git2consul takes one or many git repositories and mirrors them into Consul (a tool for Service Discovery & configuration). The goal is for organizations of any size to use git as the backing store, audit trail, and access control mechanism for configuration changes and Consul as the delivery mechanism.
If you’re into typography, like me, you’ll find this interesting: a collection of over 20 patched fonts for Powerline, Font Awesome, Octicons, Devicons, and Vim.
Ever tried to run ‘diff’ on 2 binary files? Doesn’t quite work the way you intended. BinDiff is a comparison tool for binary files that helps to quickly find differences and similarities in disassembled code.
There are already a couple of ways to run your PHP code (mod_php, fastcgi, FPM, …), but here’s another – relatively new – one: PPM. PPM is a process manager, supercharger and load balancer for PHP applications. It’s based on ReactPHP and works best with applications that use request-response frameworks like Symfony’s HTTPKernel.
Guides & Tutorials
This is a nice write-up of using OSSEC, an open source intrusion detection system (IDS). Lots of practical content on implementing it on your own.
This is a practical guide on using tcpdump to capture the network packets on a particular interface and investigate them using Wireshark (an easier GUI than plain tcpdump output).
Just like the previous post about tcpdump, this post is written by Julia Evians – a blog I highly recommend following. This post covers the ‘perf‘ tool for analysis and takes a different approach at explaining it: by reading (and explaining, thankfully) the Linux source code.
Monitoring the state of a Kubernetes cluster is not straightforward using traditional monitoring tools. This post covers an alternative called satellite, a simple and extensible monitoring agent / library for Kubernetes.
The short summary of this guide is: import nmap scan results directly into Elasticsearch and easily query them for analysis. Super cool idea.
Straight from the SELinux project lead: Dan Walsh talks about how to go about enabling SELinux to controlling access between standard Docker containers.
Step-by-step instructions on getting Fedora to run on your brand new Raspberry Pi 3.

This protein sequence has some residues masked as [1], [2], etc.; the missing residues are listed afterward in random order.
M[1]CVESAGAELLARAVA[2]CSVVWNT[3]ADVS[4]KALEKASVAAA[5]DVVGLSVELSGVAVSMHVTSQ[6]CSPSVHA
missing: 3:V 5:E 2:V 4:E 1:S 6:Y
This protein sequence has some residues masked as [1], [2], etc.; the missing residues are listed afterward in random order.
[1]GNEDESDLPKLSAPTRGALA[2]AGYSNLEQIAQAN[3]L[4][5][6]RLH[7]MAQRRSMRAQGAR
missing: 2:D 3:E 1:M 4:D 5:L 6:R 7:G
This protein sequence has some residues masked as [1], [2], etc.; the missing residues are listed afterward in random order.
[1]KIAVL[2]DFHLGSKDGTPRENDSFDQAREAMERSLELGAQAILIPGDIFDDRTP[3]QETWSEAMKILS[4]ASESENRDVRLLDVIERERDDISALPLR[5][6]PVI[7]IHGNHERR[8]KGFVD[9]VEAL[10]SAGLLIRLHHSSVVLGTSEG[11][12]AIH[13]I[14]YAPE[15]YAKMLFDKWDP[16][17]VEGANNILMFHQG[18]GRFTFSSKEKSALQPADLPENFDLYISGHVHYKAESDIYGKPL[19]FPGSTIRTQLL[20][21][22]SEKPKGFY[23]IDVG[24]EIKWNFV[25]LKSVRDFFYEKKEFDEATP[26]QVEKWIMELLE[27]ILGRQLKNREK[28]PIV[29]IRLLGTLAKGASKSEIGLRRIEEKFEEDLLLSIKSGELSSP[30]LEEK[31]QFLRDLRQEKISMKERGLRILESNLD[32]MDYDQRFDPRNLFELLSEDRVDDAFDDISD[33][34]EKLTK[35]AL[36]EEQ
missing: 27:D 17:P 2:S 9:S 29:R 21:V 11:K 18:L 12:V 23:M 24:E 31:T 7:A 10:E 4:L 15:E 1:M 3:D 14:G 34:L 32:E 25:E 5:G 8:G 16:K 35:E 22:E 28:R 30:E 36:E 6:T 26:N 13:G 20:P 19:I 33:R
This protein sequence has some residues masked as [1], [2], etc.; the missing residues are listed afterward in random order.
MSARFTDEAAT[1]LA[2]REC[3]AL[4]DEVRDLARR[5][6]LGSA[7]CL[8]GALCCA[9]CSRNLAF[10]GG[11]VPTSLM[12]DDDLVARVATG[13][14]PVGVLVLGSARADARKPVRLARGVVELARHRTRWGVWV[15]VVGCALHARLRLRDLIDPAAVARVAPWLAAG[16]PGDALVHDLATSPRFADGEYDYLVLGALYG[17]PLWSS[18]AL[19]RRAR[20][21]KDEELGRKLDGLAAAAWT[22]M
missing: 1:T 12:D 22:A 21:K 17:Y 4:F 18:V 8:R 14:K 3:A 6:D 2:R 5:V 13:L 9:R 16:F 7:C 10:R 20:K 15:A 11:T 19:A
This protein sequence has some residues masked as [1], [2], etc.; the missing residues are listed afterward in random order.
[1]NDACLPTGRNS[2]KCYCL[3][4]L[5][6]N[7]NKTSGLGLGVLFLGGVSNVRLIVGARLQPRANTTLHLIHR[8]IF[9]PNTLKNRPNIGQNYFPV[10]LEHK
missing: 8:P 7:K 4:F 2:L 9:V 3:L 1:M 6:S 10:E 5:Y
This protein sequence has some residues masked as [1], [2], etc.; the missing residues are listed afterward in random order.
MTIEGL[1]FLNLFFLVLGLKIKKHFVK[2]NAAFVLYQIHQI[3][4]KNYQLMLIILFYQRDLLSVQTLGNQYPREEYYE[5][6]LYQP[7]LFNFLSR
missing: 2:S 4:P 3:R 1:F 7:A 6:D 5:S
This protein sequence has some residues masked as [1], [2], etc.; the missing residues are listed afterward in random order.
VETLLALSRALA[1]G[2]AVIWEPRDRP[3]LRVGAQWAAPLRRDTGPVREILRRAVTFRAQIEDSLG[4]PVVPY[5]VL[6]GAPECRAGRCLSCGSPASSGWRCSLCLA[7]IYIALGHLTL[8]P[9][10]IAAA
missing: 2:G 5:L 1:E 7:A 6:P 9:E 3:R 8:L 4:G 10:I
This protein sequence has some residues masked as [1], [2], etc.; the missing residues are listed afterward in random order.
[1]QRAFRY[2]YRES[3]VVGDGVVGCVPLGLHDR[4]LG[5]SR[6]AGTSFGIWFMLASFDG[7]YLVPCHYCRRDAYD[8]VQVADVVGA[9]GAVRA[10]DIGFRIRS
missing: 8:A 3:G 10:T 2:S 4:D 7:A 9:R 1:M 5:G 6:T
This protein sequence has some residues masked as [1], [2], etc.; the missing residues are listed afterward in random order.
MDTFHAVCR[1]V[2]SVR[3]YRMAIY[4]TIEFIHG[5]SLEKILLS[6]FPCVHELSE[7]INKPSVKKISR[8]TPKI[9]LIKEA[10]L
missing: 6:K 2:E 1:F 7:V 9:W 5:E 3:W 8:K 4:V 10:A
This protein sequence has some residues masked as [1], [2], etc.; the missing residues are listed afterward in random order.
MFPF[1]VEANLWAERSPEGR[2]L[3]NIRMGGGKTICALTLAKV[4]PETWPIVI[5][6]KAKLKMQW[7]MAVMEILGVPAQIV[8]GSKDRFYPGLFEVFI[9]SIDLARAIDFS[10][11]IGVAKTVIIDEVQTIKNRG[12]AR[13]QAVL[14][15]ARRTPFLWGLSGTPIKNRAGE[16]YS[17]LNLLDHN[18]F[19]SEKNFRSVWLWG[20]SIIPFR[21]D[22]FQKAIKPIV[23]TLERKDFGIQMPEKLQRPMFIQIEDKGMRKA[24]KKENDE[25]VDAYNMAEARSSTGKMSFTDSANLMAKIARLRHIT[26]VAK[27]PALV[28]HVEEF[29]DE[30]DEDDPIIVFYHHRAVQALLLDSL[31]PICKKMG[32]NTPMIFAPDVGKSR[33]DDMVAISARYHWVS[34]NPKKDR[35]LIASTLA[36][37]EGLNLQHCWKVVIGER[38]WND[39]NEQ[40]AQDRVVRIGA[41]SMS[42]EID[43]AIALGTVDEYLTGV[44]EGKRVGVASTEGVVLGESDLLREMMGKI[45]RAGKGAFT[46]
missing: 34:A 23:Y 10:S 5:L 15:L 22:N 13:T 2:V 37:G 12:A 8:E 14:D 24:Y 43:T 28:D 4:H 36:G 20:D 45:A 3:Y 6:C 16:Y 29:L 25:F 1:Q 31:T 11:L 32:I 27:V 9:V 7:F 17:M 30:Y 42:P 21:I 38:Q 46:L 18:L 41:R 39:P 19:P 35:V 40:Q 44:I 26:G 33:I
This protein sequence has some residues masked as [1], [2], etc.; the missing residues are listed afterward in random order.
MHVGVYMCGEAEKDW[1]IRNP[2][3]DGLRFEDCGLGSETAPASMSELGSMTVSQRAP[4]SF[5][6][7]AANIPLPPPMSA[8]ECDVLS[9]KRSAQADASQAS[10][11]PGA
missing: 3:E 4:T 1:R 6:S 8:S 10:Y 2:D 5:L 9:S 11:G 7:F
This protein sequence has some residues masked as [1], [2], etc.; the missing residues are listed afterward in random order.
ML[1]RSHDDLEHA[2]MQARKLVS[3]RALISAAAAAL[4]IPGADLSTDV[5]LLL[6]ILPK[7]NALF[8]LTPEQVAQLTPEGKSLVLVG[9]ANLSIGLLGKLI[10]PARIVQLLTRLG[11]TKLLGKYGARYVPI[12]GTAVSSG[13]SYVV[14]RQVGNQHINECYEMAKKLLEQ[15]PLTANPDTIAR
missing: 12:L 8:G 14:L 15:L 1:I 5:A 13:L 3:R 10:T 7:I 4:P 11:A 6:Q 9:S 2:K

Slightly older, but still very relevant: this guide covers all the steps involved in running your own mailserver, encrypting all your mails, adding anti-spam services, proper push support, …
This Github repository contains 5 very excellent articles: this is a 5-step description on Linux kernel timers, how the ‘clocksource’ and ‘tick broadcast’ framework works, … Very low-level if you’re into that kind of things.
What if … you wanted a life without tmux. A couple of pointers of reducing the switching between panes and tabs.
LXD is a daemon which provides a REST API to drive LXC containers. LXD containers are ‘heavier’ than Docker containers, they contain a full Linux system, exactly as it would be when run on metal or in a VM. Those containers will typically be long running and based on a clean distribution image. This post explores, in great detail, why you’d want to use it and how.
Very good pointers if you’re just starting out with Elasticsearch: tips on heap sizes, using doc values, storage-backend advice, slow query logging, … I wish I had known these earlier.
This post covers a couple of ‘lookup patterns’, where you tell Puppet to retrieve data for its modules from an external location (be it hiera or something else).
This is a neat trick that doesn’t only apply to GitHub. It describes using 2 separate ~/.ssh/config blocks for “personal” and “work” accounts, each pointing to a different SSH keyfile.
Some good points on a couple of “set” commands in Bash for more sane defaults: fail on exit straight away, better undefined variable handling & when piping commands, let any failed command be the exit code of that set of commands.
The Linux kernel can handle _a lot _of connections, but not out of the box. This guide explains some of the tweaks needed to be able to handle 12 million concurrent connections. A good reminder on ulimit & TCP port limitations.